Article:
Search Insider Summit: The Buzz Was The Buzz
The meme is officially meta! I’ve tracked the buzzwords at the past 11 Search Insider Summits -- but last week’s event took things to a whole new level as the buzz itself became the buzz.
Indeed, thanks to DataPop and Chacka Marketing, we had two, count ‘em, two buzzword bingo games with prizes that had attendees buzzing.
So how good a job did Frank “the tank” Lee and Janel “cheery” Laravie do at predicting the buzz? We’ll see as I reveal the top 10 buzzwords from #mpsis last week in Deer Valley. But first, for context, a recap of the most oft-dropped buzzwords at each of the previous 10 shows…
5. Mobile, Local (tie)
6. Long Tail
8. Click Fraud
5. Community, Connection (tie)
7. Discovery, Personalization (tie)
8. Social, Mobile, Video (tie)
10. Intent -
3. Big Agencies
May 2008 - Part 1 and Part 2
3. Social, Facebook (tie)
7. Data, Analytics (tie)
10. Mobile, Local (tie)
2. Economy, Recession (tie)
3. Data, Analytics, Attribution (tie)
4. iPhone, Mobile (tie)
6. Relationship, Transparency (tie)
7. Strategy, Tactics (tie)
8. Bid Management, Quality Score (tie)
5. Bless You, Gesundheit (tie)
6. Economy, Recession (tie)
7. Free, SEO (tie)
9. Social, Mobile (tie)
2. Crap, Suck, Puke (tie)
10. Yahoo, AOL (tie)
1. Intent, Targeting (tie)
2. Apple, iPad, iPhone, iAds (tie)
6. Facebook, Social Media (tie)
10. Digital Natives, Gen Next (tie)
7. Display, Yahoo (tie)
5. Brand, Branding (tie)
6. Minority Report -
7. Bing, Yahoo (tie)
9. SEO Rapper
1. Google - Topping the list for five of the past 11 shows, Google once again showed why it has become the verb for search. The Big G was everywhere in Deer Valley (well, except the search syndication panel), and Google reps were more forthcoming than usual, sharing its vision for indoor maps and disclosing that +1s influence organic results.
2. Yahoo, Bing (tie) - Not to be outdone, the Search Alliance made a strong showing at SIS. Mr. Clippy even came out of retirement for a brief appearance on my panel. It seems that most attendees are quite active on adCenter, which makes sense, given that SIS usually draws the bigger spenders from the brand and agency community. More importantly, it seems that both Yahoo and Bing are keen on continuing to innovate in search --which should bode well for consumers and advertisers alike.
3. Mobile - It didn’t take a keynote from Michael Slinger, Director of Mobile Advertising at Google, to convince the crowd at SIS that mobile was important. Although the stats he shared certainly didn’t hurt:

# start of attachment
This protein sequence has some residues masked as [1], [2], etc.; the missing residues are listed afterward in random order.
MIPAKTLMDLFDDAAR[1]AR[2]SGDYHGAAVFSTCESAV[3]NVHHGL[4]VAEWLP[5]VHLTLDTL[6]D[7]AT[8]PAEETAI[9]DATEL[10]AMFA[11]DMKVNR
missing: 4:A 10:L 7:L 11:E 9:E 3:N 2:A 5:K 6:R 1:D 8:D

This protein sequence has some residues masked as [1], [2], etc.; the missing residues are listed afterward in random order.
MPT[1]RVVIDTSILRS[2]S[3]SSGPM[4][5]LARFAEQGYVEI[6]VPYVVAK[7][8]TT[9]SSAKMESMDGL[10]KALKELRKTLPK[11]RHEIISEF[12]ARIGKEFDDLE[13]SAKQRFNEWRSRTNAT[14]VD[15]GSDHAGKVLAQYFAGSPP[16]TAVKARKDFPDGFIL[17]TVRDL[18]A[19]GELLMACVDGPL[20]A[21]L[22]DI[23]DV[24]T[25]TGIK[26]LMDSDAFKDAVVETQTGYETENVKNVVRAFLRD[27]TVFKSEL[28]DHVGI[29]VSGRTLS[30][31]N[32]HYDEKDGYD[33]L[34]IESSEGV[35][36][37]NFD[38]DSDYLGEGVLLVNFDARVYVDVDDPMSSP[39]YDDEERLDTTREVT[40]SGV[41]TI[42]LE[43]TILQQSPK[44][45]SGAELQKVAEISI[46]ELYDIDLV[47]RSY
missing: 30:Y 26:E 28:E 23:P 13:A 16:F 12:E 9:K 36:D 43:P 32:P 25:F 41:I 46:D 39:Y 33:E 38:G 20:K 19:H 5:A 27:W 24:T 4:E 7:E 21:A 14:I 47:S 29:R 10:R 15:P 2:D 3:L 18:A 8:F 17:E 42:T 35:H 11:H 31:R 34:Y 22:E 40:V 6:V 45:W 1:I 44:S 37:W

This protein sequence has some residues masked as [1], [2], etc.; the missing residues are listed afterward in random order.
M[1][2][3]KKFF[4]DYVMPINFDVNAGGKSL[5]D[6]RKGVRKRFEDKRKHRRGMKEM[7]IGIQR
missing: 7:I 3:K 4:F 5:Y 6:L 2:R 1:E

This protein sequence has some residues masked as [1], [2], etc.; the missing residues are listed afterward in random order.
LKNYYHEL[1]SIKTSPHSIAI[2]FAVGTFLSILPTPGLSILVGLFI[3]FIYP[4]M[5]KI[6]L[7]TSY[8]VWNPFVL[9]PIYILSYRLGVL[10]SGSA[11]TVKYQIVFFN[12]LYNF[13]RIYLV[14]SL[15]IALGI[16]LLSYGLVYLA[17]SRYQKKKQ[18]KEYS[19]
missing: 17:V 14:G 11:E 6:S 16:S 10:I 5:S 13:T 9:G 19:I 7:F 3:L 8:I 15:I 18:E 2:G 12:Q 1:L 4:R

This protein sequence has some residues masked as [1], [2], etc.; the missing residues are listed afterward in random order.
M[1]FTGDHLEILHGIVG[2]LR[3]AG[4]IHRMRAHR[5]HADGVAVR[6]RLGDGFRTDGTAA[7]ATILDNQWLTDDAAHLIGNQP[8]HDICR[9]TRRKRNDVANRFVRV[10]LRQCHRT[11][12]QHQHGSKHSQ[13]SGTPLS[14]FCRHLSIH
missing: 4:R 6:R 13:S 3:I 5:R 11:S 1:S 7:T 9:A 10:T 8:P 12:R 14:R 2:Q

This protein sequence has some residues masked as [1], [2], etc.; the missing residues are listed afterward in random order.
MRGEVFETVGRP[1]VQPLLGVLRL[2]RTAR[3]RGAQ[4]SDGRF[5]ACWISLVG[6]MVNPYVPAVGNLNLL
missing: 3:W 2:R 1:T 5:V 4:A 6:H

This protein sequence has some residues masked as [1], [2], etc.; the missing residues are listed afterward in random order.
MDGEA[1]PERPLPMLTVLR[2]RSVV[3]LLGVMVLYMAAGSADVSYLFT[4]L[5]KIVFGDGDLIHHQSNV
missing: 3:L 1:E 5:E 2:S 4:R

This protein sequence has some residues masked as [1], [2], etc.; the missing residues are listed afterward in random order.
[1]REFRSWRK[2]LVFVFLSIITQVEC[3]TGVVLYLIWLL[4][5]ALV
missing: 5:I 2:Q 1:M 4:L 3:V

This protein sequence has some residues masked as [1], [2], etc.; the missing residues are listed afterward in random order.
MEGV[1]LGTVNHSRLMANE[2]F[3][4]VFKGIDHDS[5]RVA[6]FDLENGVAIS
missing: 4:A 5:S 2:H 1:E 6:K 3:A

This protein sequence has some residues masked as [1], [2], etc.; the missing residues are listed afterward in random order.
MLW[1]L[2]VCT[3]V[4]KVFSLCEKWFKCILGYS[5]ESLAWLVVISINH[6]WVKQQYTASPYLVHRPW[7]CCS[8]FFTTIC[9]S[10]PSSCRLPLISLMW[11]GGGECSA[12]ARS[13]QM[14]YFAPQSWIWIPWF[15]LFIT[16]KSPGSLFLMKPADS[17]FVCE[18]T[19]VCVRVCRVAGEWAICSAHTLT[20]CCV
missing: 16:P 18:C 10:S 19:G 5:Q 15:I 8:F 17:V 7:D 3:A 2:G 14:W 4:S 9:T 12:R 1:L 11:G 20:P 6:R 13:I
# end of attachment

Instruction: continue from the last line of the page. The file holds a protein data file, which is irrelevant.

- 51% increase in purchase for retailers with a mobile site
- Black Friday sales influenced by mobile up to 10% from 3% last year
- 1 in 7 queries for financial services come from mobile devices
4. Apps - Slinger shared some case studies featuring marketers who built condensed mobile sites with “only two to three buttons” to focus on the key tasks people want to accomplish on their device. That got the devil’s advocate in me thinking, “Why do we even need mobile sites at all? Why not just build an app that allows people to handle the core tasks and remain persistent on the device for future use?” I socialized this idea with a number of folks in Deer Valley, but the consensus seems to be that mobile sites are still needed -- at least, until a better app search engine appears, as people will not want hundreds (make that millions!) of apps on their device for each brand or retailer they want to interact with.
5. Siri - Speaking of a better app search engine (and speaking of “speaking,” for that matter!) Siri was all the buzz at SIS. Beyond being the “perfect” way for people to interact with search engines, Siri has the potential to change the way people interact with any and all information and their devices themselves. The implications for marketing are tremendous, especially if Siri goes back to the pre-Apple model of enabling users to complete transactions through the app.
6. Social, Facebook (tie) - As Google has become interchangeable with search, Facebook has become the verb social. And like Google, Facebook captures the lion’s share of the budget for its market, according to Neil Doshi of Citi. Doshi went on to predict that the same way Google was the main beneficiary of the last economic recovery, Facebook is poised to grab the next one. Why? Unlike Google, people spend time on Facebook. Lots of it. Accordingly, Facebook accounts for more ad impressions than Yahoo, Microsoft, and AOL combined.
7. KITT, USS Enterprise, Watson (tie) - Who knew “Knight Rider,” “Star Trek,” and “Jeopardy” were leaders in search engine innovation? Alan Osetek, that’s who. On my panel fleshing out the perfect search engine, Alan referenced these technological marvels as examples of how he (and his mom!) would like to interact with search engines.
8. Global - When he was done gushing over Facebook, Doshi of Citi discussed the impact of global economic markets on search marketing. The global perspective permeated a number of other sessions as well as the tweet-board.
9. Value - There was lots of discussion about the value of search and importance of focusing on “orders of magnitude,” aka activity that actually moves the needle on business results, rather than busy-work that makes an incremental difference down the long tail. Russ Mann, CEO of Covario, was highly quotable on the topic, with such gems as “We have too much right-of-decimal thinking going on,” and “I’d rather be directionally correct than precisely wrong.”